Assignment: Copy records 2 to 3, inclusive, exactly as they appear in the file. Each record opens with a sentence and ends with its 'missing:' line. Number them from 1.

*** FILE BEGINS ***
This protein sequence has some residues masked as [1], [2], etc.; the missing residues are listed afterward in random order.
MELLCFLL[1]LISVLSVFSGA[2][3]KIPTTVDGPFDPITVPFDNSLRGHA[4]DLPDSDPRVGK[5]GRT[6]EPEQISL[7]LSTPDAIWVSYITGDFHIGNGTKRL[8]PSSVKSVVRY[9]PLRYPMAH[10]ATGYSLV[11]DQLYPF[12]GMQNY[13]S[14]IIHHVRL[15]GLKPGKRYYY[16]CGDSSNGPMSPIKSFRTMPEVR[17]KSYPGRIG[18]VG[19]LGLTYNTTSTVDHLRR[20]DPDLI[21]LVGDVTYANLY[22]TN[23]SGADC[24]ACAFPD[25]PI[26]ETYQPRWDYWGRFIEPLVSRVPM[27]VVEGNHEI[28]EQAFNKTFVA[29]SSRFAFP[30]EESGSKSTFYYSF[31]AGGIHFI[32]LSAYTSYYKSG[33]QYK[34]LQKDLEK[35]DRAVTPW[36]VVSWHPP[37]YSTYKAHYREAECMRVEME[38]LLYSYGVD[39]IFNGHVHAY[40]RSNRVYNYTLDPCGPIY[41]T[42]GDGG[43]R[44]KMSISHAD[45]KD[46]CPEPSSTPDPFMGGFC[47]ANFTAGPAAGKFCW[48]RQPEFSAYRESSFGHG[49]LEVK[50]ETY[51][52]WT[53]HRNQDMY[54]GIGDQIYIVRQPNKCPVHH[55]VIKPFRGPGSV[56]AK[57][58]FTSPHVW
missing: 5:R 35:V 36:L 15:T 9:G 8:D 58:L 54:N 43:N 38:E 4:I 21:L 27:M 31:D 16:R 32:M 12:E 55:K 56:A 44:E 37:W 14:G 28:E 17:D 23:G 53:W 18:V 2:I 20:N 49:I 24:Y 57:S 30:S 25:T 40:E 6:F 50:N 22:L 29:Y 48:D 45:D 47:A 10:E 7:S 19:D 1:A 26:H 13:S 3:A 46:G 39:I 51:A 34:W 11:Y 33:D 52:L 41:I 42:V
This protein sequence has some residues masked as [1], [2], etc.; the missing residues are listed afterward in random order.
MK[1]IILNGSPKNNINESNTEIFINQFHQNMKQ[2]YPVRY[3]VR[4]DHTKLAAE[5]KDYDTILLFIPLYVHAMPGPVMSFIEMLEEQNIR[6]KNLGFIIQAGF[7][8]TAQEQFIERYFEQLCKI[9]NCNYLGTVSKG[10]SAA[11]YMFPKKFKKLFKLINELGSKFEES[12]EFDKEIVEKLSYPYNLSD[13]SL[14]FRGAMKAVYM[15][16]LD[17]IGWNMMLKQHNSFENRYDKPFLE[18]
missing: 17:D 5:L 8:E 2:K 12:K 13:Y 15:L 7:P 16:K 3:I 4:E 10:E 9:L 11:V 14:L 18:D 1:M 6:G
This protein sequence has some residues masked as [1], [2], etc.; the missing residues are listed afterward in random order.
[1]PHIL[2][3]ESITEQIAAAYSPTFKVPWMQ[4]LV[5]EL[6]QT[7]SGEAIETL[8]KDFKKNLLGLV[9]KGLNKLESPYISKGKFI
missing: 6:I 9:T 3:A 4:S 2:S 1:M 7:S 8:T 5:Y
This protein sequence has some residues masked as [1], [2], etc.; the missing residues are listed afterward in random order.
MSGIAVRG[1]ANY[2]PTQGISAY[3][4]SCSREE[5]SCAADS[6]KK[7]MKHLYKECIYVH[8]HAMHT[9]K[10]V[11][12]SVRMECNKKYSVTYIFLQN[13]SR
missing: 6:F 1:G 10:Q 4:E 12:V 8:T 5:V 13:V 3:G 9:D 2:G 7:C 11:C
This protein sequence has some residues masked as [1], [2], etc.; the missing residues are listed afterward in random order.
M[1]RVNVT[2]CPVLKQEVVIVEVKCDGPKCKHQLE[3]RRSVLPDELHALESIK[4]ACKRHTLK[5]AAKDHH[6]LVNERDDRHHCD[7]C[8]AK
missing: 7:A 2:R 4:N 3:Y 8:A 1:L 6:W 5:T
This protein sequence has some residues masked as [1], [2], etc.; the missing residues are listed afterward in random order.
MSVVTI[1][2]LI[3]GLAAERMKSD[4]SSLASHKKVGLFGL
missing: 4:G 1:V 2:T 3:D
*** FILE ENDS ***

This protein sequence has some residues masked as [1], [2], etc.; the missing residues are listed afterward in random order.
MK[1]IILNGSPKNNINESNTEIFINQFHQNMKQ[2]YPVRY[3]VR[4]DHTKLAAE[5]KDYDTILLFIPLYVHAMPGPVMSFIEMLEEQNIR[6]KNLGFIIQAGF[7][8]TAQEQFIERYFEQLCKI[9]NCNYLGTVSKG[10]SAA[11]YMFPKKFKKLFKLINELGSKFEES[12]EFDKEIVEKLSYPYNLSD[13]SL[14]FRGAMKAVYM[15][16]LD[17]IGWNMMLKQHNSFENRYDKPFLE[18]
missing: 17:D 5:L 8:E 2:K 12:K 13:Y 15:L 7:P 16:K 3:I 4:E 10:E 9:L 11:V 14:L 18:D 1:M 6:G
This protein sequence has some residues masked as [1], [2], etc.; the missing residues are listed afterward in random order.
[1]PHIL[2][3]ESITEQIAAAYSPTFKVPWMQ[4]LV[5]EL[6]QT[7]SGEAIETL[8]KDFKKNLLGLV[9]KGLNKLESPYISKGKFI
missing: 6:I 9:T 3:A 4:S 2:S 1:M 7:S 8:T 5:Y